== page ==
Tirikatene was one of long-standing Labour MP Eruera Tirikatene’s 11 children. He was born at Rātana Pā, near Whanganui, and grew up in Rangiora, north Canterbury. Coming from Rātana it is unsurprising that he was interested in brass bands: he was a founding member of the Rātana Morehu Brass Band and the New Zealand Māori Brass Band.
But it was as a singer that Tirikatene won a nationwide Māori talent contest in 1961. He came to the attention of legendary teacher Sister Mary Leo, who offered him vocal training. But Tirikatene turned her offer down, as he wanted to concentrate on the more “pop” stylings of the day. This paid off when he was signed to HMV Records in 1962.
Tirikatene turned down Sister Mary Leo’s offer of vocal training – he preferred to sing pop.
For his debut single in 1963, Tirikatene was teamed up with HMV studio band The Blockbusters, with Wellington jazz saxophonist and pop producer Laurie Lewis arranging and conducting. ‘We’re Gonna Dance’ – a song written by Tirikatene – was released as the A-side, at a time when only a fraction of local releases were written by the recording artist. On the flip side was ‘Love is a Golden Ring’, a 1957 hit for Frankie Laine.
‘We’re Gonna Dance’ was followed up with ‘The Sinner’ b/w ‘Butterfly’. If his first two singles were encouraging debuts, then both sides of his third single – ‘The Searching Is Over’ b/w ‘Times Are Tough’ – show a vocal richness and production standards that were rare among local artists. He really knew how to use his diaphragm, and could float effortlessly from basso profundo to almost falsetto. ‘Times Are Tough’ recalls the delivery of Lou Rawls, or a swinging Paul Robeson. ‘The Searching Is Over’ suggests Bobby Bland, with Tirikatene’s big voice taking a detour from the melody for an occasional growling or spoken aside.
The original version of ‘The Searching Is Over’ was recorded by Tirikatene’s contemporary, US singer Joe Henderson (originally a gospel singer, not the Verve jazz artist). By comparison, Tirikatene’s powerhouse performance makes Henderson sound like a child singer.
With recording due to start on an album in 1964, Tirikatene decided to instead become a minister in the Rātana Church; at the same time, his sister Whetu Tirikatene-Sullivan began her long political career. The only work undertaken for the album was a photo shoot that produced the image intended for the front cover. Tirikatene remained an enthusiastic social singer for the rest of his life, and he often sang at fundraising concerts for Māori causes. Although the country missed out on sharing his remarkable voice, the people from his community and church benefited from his tireless work.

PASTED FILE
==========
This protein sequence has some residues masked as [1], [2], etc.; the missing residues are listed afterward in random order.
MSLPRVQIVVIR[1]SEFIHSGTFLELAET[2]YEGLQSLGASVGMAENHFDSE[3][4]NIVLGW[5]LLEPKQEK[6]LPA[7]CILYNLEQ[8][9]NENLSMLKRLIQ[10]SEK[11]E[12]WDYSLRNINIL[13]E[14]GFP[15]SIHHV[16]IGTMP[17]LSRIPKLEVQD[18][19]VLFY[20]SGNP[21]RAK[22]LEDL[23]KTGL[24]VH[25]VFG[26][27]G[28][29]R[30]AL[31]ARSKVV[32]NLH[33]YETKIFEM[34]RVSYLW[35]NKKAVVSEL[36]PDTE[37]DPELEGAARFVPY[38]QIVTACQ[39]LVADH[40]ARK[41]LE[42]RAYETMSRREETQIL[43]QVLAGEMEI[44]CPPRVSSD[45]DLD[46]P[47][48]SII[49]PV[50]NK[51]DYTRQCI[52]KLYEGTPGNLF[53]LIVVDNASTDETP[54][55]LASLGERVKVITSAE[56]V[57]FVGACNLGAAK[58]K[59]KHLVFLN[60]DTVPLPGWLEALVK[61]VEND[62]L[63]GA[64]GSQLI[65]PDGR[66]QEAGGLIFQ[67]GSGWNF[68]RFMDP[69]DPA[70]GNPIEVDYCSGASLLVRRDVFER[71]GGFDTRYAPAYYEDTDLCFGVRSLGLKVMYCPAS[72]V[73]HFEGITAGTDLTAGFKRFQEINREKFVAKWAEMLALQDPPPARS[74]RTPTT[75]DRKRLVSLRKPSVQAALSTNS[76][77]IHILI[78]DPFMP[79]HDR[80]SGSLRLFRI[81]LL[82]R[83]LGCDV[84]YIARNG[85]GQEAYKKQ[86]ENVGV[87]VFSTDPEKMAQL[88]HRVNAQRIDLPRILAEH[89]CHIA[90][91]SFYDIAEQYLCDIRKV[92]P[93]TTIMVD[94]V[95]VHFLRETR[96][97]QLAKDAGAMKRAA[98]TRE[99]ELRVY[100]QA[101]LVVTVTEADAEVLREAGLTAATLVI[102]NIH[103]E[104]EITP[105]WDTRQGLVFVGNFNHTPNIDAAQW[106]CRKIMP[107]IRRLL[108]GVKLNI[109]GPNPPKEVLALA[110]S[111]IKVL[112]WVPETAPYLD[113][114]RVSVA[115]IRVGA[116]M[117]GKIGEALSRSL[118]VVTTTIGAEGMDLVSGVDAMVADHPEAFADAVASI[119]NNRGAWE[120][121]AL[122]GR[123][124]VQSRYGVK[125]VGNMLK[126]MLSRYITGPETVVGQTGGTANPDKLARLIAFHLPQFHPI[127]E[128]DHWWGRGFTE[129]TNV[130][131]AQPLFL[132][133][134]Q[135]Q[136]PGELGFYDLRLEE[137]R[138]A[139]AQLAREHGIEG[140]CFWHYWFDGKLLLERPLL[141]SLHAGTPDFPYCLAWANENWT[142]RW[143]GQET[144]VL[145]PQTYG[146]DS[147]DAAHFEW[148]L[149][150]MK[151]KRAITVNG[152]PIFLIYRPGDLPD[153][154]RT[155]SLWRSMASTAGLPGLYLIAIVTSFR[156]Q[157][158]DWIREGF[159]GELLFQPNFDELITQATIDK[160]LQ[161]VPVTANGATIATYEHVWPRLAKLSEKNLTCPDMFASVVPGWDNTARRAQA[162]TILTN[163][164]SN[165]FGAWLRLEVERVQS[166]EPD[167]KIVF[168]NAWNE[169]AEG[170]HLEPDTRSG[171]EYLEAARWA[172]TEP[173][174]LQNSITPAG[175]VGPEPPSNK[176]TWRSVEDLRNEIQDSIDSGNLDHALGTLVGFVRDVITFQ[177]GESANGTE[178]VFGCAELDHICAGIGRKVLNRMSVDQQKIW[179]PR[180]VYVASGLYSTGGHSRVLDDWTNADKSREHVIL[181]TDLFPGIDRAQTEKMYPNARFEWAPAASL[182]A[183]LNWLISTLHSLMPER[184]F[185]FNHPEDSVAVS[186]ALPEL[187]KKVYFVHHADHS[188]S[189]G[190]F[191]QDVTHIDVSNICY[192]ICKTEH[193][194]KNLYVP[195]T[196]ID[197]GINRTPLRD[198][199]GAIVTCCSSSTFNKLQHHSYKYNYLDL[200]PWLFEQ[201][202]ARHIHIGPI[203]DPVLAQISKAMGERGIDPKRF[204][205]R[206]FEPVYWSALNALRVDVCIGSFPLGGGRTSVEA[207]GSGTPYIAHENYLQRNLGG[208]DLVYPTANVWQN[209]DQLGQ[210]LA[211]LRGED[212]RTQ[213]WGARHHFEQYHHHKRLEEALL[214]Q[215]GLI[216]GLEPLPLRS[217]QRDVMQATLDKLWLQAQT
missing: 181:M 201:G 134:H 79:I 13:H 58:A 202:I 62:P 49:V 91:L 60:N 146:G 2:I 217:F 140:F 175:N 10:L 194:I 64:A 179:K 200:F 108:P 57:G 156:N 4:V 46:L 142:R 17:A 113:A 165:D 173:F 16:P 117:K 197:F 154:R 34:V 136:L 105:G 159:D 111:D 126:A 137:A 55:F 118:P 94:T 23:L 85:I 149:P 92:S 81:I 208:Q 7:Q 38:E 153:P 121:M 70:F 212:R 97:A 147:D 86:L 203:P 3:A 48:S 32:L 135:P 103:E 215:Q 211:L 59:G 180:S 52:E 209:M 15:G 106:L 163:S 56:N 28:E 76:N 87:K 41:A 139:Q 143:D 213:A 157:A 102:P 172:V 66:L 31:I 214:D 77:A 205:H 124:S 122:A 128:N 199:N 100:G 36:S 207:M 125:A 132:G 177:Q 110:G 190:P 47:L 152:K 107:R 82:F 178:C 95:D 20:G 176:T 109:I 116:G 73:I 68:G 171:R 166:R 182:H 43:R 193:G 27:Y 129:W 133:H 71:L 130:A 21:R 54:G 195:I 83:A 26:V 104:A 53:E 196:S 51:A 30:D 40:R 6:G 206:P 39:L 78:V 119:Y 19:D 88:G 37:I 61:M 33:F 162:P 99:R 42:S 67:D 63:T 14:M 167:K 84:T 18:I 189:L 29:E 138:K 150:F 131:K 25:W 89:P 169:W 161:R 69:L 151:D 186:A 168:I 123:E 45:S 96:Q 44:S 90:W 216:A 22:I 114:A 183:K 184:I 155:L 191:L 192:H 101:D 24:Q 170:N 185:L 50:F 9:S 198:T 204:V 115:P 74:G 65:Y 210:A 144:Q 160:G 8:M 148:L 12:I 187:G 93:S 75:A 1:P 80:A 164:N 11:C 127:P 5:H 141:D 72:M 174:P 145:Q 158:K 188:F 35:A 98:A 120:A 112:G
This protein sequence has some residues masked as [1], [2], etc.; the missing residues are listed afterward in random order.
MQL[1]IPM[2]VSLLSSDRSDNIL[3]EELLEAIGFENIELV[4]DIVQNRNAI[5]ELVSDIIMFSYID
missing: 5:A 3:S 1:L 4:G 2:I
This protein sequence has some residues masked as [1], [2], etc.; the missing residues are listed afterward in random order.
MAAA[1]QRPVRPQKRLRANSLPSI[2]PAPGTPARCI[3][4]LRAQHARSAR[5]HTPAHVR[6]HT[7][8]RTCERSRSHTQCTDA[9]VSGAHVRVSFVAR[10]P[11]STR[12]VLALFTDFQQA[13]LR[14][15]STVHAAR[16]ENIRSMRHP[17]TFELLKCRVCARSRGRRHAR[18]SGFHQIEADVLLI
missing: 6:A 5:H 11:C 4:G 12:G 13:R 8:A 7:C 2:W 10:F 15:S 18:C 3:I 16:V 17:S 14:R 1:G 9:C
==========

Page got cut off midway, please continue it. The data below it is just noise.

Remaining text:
With his family background, it was almost inescapable that Tirikatene was involved in politics. In 1963 he was the first Māori candidate to stand for Labour in a general seat. Rangiora was a blue-ribbon National electorate, and inevitably he missed out that year and in 1966. He was chosen as the Labour candidate for Sydenham in 1969, but was asked by Labour leader Norman Kirk to step aside so that the future prime minister could stand in a safe seat. Tirikatene later tried to be nominated as the Labour candidate for Porirua, but missed out to Dr Gerard Wall.
Tirikatene remained a stalwart of the Labour party throughout his life. He was on its Māori policy council for 30 years, and the chairman of the Labour electorate committee for his sister’s Southern Māori seat for 25 years.
THE YEAR his single ‘The Sinner’ was released he was ordained as a minister in the Rātana Church.
Outside of politics, Tirikatene was active as a minister, teacher, personnel manager and Justice of the Peace. In 1963 – the year his single ‘The Sinner’ was released – he was ordained as a minister in the Rātana Church. He spent years as a chaplain visiting prisons and hospitals, and helped resolve industrial disputes. He was awarded the QSM in 1987.
In 1995 he stood for Parliament again, in the new Māori seat of Te Puku o Te Whenua (the bottom half of the North Island, excluding Wellington, Horowhenua and part of the Manawatu), and was widely expected to win. However he died suddenly during the election campaign, aged 54.
His Evening Post obituary by John King records that Labour leader Helen Clark said Tirikatene had led a full life working for the party, the Rātana movement and charity. “He will be greatly missed by all those who have had the privilege of working alongside him.” (His son, also called Rino Tirikatene, became the Labour MP for Te Tai Tonga in 2011.)
Fifty years after his three HMV singles, Rino Tirikatene is virtually a forgotten footnote in New Zealand popular music history. His singles have been uploaded to YouTube, and ‘The Searching Is Over’ and ‘Times Are Tough’ were included on the compilation CDs of Māori pop, Waiata and Waiata 2. These are the only available musical tributes to a man who could have become a major talent on the world stage – but instead chose to help his fellow man.